Global manufacturing expanded at the fastest pace in years last month and the second-best in two decades in the euro zone, driven by robust demand and bolstering the case for central banks to shift to tighter monetary policy.
A raft of mostly strong factory activity surveys released on Friday comes after the European Central Bank announced in October it would cut monthly bond purchases starting in January. The US Federal Reserve is expected to raise rates again this month and the Bank of England raised them in November.
On Thursday, the Bank of Korea became Asia’s first major central bank to raise interest rates in three years, a potential turning point for the region. Malaysia and the Philippines are among those that may raise rates next year.
“Almost across the board, the PMIs were pretty good. The strength of the economies is going to give them (central banks) sufficient confidence to go ahead with their planned policy tightening,” said Andrew Kenningham, chief global economist at Capital Economics.
Euro zone factories had their busiest month for over 17 years in November. Forward-looking indicators suggest the momentum will continue to the end of 2017, capping off what is expected to be the best year for euro zone economic growth in a decade [EUR/PMIM].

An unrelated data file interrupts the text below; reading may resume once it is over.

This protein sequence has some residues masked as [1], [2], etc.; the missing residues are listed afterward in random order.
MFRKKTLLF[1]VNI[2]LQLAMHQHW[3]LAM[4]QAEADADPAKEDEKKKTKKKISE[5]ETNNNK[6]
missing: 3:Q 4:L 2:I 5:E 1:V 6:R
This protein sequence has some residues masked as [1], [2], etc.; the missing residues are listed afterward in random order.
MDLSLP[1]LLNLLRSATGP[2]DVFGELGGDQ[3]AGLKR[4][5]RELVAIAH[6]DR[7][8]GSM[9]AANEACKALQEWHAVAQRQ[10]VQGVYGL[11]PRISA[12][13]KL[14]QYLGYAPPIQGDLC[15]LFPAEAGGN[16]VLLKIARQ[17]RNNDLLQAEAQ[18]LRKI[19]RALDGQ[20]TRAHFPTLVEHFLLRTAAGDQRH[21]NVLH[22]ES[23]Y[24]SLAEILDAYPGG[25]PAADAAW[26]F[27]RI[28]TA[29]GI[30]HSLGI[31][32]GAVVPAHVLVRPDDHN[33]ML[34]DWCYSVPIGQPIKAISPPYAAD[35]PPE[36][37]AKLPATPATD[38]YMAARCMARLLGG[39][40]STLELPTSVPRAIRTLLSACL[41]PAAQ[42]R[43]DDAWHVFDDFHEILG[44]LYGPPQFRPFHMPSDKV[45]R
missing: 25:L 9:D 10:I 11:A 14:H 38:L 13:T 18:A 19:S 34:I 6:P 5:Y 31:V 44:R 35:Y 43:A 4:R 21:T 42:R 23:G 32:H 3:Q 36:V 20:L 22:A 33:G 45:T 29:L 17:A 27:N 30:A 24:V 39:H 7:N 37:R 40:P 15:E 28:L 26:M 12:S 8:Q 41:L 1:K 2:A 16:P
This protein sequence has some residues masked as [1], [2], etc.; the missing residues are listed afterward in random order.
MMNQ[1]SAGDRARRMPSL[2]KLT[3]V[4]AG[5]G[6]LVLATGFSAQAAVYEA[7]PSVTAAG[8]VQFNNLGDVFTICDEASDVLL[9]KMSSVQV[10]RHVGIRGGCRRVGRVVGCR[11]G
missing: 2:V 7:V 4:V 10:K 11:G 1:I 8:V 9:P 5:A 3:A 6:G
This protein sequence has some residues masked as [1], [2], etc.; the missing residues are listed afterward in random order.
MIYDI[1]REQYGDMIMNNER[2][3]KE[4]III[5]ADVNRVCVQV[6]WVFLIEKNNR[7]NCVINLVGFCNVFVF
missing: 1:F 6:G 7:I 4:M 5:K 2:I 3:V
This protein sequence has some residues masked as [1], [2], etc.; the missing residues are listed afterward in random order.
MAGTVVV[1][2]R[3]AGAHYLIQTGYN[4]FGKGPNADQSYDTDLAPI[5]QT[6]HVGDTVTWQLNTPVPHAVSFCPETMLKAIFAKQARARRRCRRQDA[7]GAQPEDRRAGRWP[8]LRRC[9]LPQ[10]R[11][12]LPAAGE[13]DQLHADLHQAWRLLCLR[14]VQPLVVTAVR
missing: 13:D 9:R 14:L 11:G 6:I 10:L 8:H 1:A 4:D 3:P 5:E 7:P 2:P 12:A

HIS Markit’s final manufacturing Purchasing Managers’ Index for the bloc climbed to 60.1 last month from October’s 58.5. That was the second-highest in the survey’s 20-year history. Anything above 50 indicates growth.
Meanwhile, British factories enjoyed their best month in more than four years in November, suggesting manufacturing will boost the country’s sluggish economy going into 2018 [GB/PMIM].
It added to signs manufacturing could be a bright spot next year, when the overall economy is likely to slow further as Britain approaches its departure from the European Union in March 2019.
“The manufacturing sector is a clear bright spot in the UK economy at the moment. But the larger service sector is still flagging and is why we don’t expect a sharp pick-up in growth next year,” said James Smith, an economist at ING.
Signs of progress in Britain’s negotiations to leave the EU mean chances of a disorderly Brexit declined in the past month, a Reuters poll found, but growth will lag its peers next year. [ECILT/GB]
A US manufacturing survey later on Friday is expected to show faster growth.